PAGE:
First Year Park Scholar Reflects on Park Scholar Orientation
By: Bethany George, '15
My hands were sweating, my knees were shaking, and my heart was beating in my throat.
“Emily, I don’t know if I can do this.”
“Yes, you can, Bethany, just keep your eyes on the prize!”
Emily LaPierre, a TV-R major from Chazy, New York, stood below me as I ascended a 30-foot telephone pole. Once the climber reached the top, they were supposed to jump off and try to grab one of the four handkerchiefs suspended from a rope four feet away, then free fall until the harness caught you. Nothing says, “Welcome to the Park Scholar Program!” like jumping off a 30-foot pole.
On Aug. 23, all the freshmen Park Scholars moved into their new home. First, we enjoyed a delicious barbeque, and then gathered to play icebreakers. It was a beautiful day but we freshmen were a little apprehensive.
“I was a lot more nervous than I expected,” says Mia O’Brien, a Journalism major from Freehold, New Jersey. “I felt very jittery, but as soon as my parents left I felt fine! I think being a part of the program helped with the overwhelming emotions because I knew I had friends and an upperclassman support group I could depend on.”
Zach Briggs, an Integrated Marketing Communications major from Elma, New York, had similar feelings about saying goodbye to parents. He said, “I appreciated the transitional phase that the orientation offered. Family was encouraged to stay for the beginning part of the day and could spend time with their kid while enjoying the campus. When it came time for family to leave, I felt like I had plenty of time with my family and was ready to begin the college experience on my own.”
The next day featured more icebreaking activities with some of the older Park Scholars, as well as group activities with the other freshman. That’s when I started to realize how many similarities I shared with this new family. Even though we all came from different places, and had different ideas, we all bonded easily through our complementing personal qualities, and passions.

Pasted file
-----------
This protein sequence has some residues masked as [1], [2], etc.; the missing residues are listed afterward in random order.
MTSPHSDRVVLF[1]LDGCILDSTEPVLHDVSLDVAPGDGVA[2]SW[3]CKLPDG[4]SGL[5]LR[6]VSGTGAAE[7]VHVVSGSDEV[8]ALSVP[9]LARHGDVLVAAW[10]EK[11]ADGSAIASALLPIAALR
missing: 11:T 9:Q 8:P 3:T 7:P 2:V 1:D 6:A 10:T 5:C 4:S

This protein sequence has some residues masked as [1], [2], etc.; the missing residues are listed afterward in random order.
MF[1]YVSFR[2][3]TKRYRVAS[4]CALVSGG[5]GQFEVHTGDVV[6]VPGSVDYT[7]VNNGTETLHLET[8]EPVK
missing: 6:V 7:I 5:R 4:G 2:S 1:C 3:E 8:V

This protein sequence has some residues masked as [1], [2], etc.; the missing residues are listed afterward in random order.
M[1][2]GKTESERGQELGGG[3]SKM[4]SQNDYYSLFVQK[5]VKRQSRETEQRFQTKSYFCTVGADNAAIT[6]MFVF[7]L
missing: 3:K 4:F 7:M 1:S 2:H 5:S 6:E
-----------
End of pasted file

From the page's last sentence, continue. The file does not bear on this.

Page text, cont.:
I wasn’t the only freshman who felt this way. Maya Cueva, a Documentary Studies major from Berkeley, California said, “At first I thought I wasn’t going to be able to make connections between Ithaca and Berkeley, but after Park Scholar orientation, I felt more at home because there were people who shared similar interests as me. I felt like I was a part of a community that would help me accomplish my goals in media.”
The following day, we boarded on to a bus and traveled to the Cornell Team & Leadership Center ropes course. Among the trees we began to trust each other at a whole new extreme. Whether it was climbing up lofty poles, or walking across suspended logs, solo or with a partner, there was never a time when I felt like I couldn’t trust another Park Scholar.
At the end of orientation, the incoming freshmen had a new confidence about the upcoming school year.
“Although I knew the other freshmen already, Park Scholar Orientation allowed me to grow closer to these individuals and formulate lasting friendships with upperclassman,” said Kenneth Robertson, a Film, Photography, and Visual Arts major from Fair Haven, New Jersey.
In all, Park Scholar orientation made me excited to begin my college experience, especially as a Park Scholar.